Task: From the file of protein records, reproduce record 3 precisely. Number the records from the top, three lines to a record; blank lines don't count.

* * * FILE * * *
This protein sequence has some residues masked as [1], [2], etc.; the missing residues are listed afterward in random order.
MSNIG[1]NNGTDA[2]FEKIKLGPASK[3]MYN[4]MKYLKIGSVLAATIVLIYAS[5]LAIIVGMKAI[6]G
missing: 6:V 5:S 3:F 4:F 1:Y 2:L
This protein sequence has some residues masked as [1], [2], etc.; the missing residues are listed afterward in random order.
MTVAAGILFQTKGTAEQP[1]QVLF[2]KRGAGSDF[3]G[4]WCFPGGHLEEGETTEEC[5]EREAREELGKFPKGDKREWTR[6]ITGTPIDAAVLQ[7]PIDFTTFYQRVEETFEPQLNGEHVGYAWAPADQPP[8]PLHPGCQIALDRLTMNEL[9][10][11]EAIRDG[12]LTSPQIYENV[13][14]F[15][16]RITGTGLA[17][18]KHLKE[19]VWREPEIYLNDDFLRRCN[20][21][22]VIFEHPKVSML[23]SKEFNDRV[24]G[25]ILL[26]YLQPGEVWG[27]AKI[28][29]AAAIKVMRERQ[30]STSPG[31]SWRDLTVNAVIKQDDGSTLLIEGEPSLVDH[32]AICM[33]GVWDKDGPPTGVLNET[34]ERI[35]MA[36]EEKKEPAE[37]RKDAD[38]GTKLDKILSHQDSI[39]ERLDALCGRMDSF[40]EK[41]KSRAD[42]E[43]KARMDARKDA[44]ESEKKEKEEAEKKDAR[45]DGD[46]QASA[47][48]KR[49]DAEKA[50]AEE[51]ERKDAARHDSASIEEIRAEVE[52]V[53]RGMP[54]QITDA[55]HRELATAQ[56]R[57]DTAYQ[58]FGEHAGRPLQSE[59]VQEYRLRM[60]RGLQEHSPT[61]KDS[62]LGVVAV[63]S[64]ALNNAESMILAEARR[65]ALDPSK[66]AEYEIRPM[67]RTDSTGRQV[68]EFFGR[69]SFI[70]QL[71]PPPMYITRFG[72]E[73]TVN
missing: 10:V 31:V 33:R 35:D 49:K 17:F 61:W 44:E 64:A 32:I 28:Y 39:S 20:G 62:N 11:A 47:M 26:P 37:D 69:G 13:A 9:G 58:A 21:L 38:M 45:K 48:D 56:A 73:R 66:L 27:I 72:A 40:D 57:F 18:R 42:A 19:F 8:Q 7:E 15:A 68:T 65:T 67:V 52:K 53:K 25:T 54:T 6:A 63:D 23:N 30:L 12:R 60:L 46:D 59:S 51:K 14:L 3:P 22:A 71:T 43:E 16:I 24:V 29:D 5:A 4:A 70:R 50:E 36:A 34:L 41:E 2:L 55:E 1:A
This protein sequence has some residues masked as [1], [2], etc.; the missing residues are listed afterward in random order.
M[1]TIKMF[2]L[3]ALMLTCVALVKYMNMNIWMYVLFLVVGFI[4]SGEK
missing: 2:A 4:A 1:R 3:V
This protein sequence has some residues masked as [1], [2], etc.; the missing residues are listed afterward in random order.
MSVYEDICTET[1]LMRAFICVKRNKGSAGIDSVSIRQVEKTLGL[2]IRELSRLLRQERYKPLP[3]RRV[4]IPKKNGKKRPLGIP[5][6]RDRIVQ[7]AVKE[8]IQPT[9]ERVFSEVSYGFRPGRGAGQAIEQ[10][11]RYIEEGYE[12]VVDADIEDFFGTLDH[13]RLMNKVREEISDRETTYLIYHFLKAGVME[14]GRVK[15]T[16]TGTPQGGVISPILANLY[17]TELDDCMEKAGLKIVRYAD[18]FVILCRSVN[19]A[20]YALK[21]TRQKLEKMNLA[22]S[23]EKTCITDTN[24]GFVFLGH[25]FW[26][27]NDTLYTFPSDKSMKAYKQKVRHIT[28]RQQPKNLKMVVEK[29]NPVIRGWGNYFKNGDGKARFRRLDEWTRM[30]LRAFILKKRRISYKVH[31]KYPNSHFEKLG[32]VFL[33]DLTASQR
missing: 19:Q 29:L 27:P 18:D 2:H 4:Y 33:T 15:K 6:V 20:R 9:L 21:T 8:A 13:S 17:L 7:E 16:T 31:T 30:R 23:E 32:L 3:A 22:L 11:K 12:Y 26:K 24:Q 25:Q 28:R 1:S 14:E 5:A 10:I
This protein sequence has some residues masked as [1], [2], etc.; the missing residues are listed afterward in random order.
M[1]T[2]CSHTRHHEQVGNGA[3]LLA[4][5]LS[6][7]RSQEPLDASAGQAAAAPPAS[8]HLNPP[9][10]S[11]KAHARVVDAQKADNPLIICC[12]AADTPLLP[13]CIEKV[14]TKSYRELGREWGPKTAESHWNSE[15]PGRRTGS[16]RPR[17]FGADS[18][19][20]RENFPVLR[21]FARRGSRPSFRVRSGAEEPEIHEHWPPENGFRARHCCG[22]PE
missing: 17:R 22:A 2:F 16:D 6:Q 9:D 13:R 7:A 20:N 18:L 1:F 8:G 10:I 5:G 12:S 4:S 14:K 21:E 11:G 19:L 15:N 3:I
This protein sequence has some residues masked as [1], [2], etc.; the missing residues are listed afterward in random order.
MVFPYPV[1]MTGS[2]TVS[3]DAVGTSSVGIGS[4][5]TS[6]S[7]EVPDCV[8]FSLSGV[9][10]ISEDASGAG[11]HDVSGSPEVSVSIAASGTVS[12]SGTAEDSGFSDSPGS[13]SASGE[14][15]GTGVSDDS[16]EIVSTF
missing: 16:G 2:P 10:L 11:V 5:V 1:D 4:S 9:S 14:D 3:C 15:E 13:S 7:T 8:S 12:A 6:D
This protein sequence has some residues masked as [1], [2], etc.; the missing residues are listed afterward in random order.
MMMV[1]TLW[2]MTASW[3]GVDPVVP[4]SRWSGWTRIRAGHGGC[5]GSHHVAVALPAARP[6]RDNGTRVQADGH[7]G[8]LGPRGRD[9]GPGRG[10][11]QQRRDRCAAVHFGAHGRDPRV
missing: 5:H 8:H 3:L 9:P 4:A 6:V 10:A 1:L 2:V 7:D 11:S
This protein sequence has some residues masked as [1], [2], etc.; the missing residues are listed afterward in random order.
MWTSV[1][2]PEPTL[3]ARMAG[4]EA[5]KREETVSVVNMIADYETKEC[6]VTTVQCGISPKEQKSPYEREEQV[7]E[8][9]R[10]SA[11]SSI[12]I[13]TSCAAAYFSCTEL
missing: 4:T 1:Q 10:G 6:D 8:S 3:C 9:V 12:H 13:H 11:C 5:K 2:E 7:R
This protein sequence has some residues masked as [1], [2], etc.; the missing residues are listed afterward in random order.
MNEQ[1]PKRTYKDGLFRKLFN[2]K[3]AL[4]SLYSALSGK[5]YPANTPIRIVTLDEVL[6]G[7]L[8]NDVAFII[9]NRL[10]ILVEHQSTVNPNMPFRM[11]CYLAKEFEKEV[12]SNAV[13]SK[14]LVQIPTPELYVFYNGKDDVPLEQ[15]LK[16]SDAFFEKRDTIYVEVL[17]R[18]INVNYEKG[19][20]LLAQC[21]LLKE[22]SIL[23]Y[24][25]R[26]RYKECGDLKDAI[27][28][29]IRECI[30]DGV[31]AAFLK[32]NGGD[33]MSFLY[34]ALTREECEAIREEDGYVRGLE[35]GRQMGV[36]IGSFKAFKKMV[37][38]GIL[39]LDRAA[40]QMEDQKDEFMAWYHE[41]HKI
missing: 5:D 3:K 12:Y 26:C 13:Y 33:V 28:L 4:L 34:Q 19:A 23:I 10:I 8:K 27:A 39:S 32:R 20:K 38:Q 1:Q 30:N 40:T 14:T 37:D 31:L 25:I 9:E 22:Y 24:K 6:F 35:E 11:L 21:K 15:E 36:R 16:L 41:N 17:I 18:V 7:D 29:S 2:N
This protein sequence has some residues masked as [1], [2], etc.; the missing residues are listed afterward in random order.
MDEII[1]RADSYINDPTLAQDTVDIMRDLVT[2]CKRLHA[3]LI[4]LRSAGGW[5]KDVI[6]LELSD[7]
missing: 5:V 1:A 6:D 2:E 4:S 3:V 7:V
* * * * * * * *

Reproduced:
This protein sequence has some residues masked as [1], [2], etc.; the missing residues are listed afterward in random order.
M[1]TIKMF[2]L[3]ALMLTCVALVKYMNMNIWMYVLFLVVGFI[4]SGEK
missing: 2:A 4:A 1:R 3:V